We encourage shareholders to scrutinize the acquisition process, its outcomes, and governance implications. If Mr. Tuomi recused himself, how did the proposal to acquire SightPlan originate and advance? In Mr. Tuomi's absence, was another independent director designated to lead the discussions and protect shareholders' interests? Did Mr. Tuomi want SmartRent to get a good deal, or RET Ventures to get a big exit? Is his presence on the compensation committee, which is responsible for approving Mr. Haldeman's compensation package, creating a quid pro quo dynamic? Management has not provided sufficient answers to these questions.

We urge shareholders to examine CEO Lucas Haldeman's executive pay. Why is Mr. Haldeman's compensation ballooning? In 2022, Mr. Haldeman received a base salary of $781,25018, a 75% increase from 2021, far exceeding typical CEO salaries at similar companies19. Despite SmartRent missing performance targets that would have triggered an eye-watering 125% performance-based cash bonus, we were shocked to learn that the compensation committee granted him 50% of the bonus ($468,75020) anyway "based solely on leadership"21! Really? During this period, SmartRent failed to meet targets, executed a large and questionable acquisition, and shareholders incurred losses of $1.4 billion — while Mr. Haldeman received over $1.2 million in cash compensation.

Shareholders should also examine executive pay for Mr. Haldeman's wife, Sarah Roudybush. Ms. Roudybush's employment and pay have major governance implications but management has been unwilling to speak to her job description or responsibilities. General Counsel ignored our attempt to discuss them over the phone. The Chief of Staff position is rare in small-cap companies and usually does not garner on-target earnings of approximately $750k, or 180% compensation growth over a two-year period, concurrent with missed projections and a 10% workforce reduction22,23.

Disclosures about Ms. Roudybush are incomplete and inconsistent. In 2021 filings, Ms. Roudybush is mentioned as "employed as a Co-Founder", without any accompanying work history or professional profile. "Co-Founder" is neither a job title nor a job description. In the 2022 proxy statement, she is listed as "employed as Chief of Staff"24 for the first time. It's noteworthy that Ms. Roudybush did not appear on SmartRent's "Executive Management" page until four days after our inquiry. Now, she is listed as both Chief of Staff and Co-Founder—again, without any named prior companies, which are provided for her listed colleagues. Her profile describes her as a "strategic advisor" that "facilitates communication". While the specifics remain unclear, we view the pay package as egregious and the role itself as likely unnecessary.

The recurring trend is inconsistency, ambiguity, and conflicting interests. Management should furnish detailed job histories for all leaders receiving executive level pay, including Ms. Roudybush. The Board must clarify the process through which Mr. Haldeman and Ms. Roudybush's pay packages were approved. We believe the compensation committee has failed in its core mission (reasonable pay) because it is ill equipped and poorly aligned. Specifically, we draw attention to two current committee members: (1) Mr. Tuomi, whose potential conflicts are too numerous to rehash, and (2) Ms. Beard, a former professional basketball player, lacking experience in finance at a senior level, on corporate boards, or in compensation-related roles. While Ms. Beard's athletic achievements are impressive, their relevance to a position as a public company director and a member of a compensation committee is questionable.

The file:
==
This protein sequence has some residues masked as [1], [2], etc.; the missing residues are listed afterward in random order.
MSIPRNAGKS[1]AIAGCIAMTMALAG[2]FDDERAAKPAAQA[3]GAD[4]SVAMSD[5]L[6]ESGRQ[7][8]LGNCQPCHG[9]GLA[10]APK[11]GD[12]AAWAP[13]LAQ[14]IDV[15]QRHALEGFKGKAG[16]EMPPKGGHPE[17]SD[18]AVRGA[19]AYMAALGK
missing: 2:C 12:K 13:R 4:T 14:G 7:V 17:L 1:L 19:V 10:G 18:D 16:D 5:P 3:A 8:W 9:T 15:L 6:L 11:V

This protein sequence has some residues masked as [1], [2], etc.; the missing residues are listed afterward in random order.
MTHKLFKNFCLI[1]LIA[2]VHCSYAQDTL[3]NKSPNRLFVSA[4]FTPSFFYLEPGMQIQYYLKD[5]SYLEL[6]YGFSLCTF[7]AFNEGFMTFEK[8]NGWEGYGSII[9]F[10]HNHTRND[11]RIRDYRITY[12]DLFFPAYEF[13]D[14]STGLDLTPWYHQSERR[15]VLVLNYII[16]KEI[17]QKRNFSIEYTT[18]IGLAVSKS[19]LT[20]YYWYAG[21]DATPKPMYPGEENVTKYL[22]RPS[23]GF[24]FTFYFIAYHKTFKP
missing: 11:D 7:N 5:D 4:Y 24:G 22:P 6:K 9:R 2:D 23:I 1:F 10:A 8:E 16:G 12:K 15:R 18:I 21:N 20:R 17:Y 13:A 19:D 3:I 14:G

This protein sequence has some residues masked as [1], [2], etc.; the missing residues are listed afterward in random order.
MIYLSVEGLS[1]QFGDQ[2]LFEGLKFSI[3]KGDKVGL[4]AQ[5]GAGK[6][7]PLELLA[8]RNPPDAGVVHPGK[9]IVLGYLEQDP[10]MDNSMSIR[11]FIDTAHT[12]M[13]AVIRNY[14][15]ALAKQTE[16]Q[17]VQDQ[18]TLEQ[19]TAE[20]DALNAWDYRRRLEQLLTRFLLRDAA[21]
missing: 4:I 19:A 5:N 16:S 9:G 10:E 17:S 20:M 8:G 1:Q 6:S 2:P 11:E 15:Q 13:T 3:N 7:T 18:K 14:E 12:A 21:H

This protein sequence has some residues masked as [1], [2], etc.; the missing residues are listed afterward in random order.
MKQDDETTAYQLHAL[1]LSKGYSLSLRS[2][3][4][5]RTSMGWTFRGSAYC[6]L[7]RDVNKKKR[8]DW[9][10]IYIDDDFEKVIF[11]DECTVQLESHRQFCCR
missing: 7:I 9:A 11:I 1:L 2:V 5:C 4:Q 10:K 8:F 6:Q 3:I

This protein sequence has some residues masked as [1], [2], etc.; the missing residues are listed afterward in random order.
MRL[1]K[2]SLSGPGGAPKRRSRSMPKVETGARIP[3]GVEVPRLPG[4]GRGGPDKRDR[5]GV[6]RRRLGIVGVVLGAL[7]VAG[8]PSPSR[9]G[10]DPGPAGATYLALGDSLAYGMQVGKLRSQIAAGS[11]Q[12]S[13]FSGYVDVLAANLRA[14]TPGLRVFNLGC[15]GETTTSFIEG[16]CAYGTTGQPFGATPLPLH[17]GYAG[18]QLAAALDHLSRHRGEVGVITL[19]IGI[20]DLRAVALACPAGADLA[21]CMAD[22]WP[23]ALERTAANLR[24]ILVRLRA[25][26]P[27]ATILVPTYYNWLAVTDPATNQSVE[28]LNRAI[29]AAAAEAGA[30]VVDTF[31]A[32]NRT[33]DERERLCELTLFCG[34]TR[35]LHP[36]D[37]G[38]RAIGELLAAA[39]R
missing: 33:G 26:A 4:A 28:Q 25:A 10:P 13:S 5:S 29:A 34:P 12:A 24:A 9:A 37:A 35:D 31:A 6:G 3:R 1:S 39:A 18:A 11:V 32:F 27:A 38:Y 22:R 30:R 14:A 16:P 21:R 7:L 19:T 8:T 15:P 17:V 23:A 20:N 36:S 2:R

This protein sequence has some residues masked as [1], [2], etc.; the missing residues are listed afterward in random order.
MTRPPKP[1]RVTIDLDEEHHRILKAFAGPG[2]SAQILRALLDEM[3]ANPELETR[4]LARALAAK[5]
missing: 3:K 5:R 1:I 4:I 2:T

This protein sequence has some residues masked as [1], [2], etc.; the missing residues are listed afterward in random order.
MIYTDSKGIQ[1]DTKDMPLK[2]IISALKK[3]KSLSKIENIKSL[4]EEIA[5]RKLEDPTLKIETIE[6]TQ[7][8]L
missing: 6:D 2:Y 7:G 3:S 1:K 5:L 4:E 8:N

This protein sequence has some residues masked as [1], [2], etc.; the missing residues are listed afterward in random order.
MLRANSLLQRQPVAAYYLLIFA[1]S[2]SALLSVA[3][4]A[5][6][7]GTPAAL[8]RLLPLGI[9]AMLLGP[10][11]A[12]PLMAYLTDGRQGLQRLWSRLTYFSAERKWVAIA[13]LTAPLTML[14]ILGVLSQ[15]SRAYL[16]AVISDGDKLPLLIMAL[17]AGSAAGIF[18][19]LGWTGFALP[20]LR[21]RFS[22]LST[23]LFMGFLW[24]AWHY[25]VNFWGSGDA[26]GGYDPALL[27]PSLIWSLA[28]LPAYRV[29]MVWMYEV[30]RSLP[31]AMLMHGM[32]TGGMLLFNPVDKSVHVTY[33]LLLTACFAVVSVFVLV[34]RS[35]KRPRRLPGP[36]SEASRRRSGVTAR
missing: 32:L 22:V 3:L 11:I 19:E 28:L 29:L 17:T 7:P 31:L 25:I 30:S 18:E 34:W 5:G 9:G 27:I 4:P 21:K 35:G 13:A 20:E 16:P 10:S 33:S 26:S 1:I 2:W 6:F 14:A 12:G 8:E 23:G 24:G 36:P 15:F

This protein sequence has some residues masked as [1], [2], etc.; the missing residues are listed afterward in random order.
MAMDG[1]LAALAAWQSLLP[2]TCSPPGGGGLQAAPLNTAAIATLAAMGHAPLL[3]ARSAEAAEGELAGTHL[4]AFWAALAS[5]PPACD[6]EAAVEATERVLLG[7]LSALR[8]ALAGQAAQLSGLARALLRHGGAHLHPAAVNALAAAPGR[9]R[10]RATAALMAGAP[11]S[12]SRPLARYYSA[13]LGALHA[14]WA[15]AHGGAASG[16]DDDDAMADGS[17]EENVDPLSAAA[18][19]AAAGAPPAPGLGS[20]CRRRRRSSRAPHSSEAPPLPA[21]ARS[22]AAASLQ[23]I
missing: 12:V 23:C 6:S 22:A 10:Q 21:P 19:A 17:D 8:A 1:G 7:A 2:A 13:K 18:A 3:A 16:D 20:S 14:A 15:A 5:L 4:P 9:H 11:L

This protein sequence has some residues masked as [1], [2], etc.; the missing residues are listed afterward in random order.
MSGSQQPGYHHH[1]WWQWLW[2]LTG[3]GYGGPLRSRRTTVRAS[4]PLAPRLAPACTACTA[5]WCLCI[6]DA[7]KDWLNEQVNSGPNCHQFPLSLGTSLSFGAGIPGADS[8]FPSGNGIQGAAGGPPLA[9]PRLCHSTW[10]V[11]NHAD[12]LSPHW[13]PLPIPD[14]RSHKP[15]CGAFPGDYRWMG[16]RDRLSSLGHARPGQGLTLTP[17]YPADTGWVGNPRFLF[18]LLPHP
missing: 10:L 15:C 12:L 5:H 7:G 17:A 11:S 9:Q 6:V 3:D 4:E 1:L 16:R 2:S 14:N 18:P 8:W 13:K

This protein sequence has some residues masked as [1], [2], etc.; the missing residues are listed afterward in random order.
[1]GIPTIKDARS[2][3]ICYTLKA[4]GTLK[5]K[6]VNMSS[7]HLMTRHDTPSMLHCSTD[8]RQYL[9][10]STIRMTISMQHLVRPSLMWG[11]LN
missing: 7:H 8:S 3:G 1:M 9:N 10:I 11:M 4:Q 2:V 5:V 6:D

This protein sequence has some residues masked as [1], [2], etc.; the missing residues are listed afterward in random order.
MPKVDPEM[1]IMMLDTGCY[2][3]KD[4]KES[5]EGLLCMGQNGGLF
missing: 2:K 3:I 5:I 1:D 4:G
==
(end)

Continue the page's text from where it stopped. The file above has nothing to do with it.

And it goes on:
In closing, we reiterate to the Board: your duty to shareholders requires you to hold management accountable for performance and to uphold standards of corporate governance befitting of a public company. We firmly believe that all of the highlighted issues can be addressed, if management prioritizes transparency and promptly implements necessary changes. We encourage management to respond proactively for the benefit of all stakeholders.


Harris Heyer

Michael Holder

1 FactSet, as of market close on 2/12/24

2 SMRT Form 425 (7/21/21), Page 44; Cumulative Units and Revenue forecasted to be 1.48m and $782m respectively (FY23). Actual cumulative Units of ~682k as of Q3'23, 2023E revenue guidance of $237.5m (midpoint), ~50 - 70% shortfall vs forecasts from 2 years prior

3 SMRT Form 10-Q (11/07/23), Page 32

4 SMRT Q3'23 Earnings Call: "we're diverging from the primary KPI of this business being new units"

5 SMRT Investor Presentation January 2024: "10x Unit Growth Opportunity with our existing customers" (Page 5)

6 Ibid 3

7 Ibid 4, "What you're seeing in terms of new unit deployment is completely intentional"

8 Ibid 4

9 Ibid 3, Page 31: SmartRent 682,632 Units Deployed / Customers aggregate 6.9m Units = ~10%

10 B.J. Novak as Harry J. Sonneborn in 'The Founder' (2016)

11 Ibid 3

12 We calculate SmartRent's LTM total cost of deployment at $20.9m ($19.3 million on S&M + $22.9 million in net cost for installations, offset by $21.2 million of gross profit earned on hardware) as of Q3'23, across 178,223 Units Deployed, equating to a cost of ~$117 per New Unit Deployed. Annual SaaS revenue and gross profit per unit of approximately $63 and $47, respectively, suggest that deployed units earn an IRR of ~30%, assuming a 5-year useful life, a conservative estimate based on CEO commentary: "once they're on our platform, they're there forever, basically" (JPM, 5/24/22)

13 Ibid 5, "0.01% customer churn"

14 Ibid 3, TTM Units Shipped as of Q3'23

15 Ibid 3, Page 32

16 SMRT DEF 14A (4/5/23) - (1) RET Ventures had a 17% stake in SightPlan, and (2) Mr. Tuomi was personally invested and received $458k at the closing of the acquisition of SightPlan

17 SMRT 8-K, EX-99.2 (3/24/22)

18 Ibid 16

19 E.g. AppFolio, another real estate focused SaaS company (with nearly 3x more revenue and over 13x more market value, per FactSet on 2/8/24) paid its CEO a base salary of $440,000 and a $488,400 cash bonus (for total cash compensation of $928,400) in 2022. AppFolio exceeded all performance targets –warranting performance-based bonuses to NEOs

20 Ibid 16

21 Ibid 16

22 Ibid 16; Ms. Roudybush's total earnings were $111,852, $169,432, and $316,462, in 2020, 2021, and 2022, respectively

23 SMRT Q1'23 Earnings Call: "we had about a 10% reduction company-wide" – Hiroshi Okamoto

24 Ibid 16


Cision View original content:

SOURCE 10th Mountain Management, LLC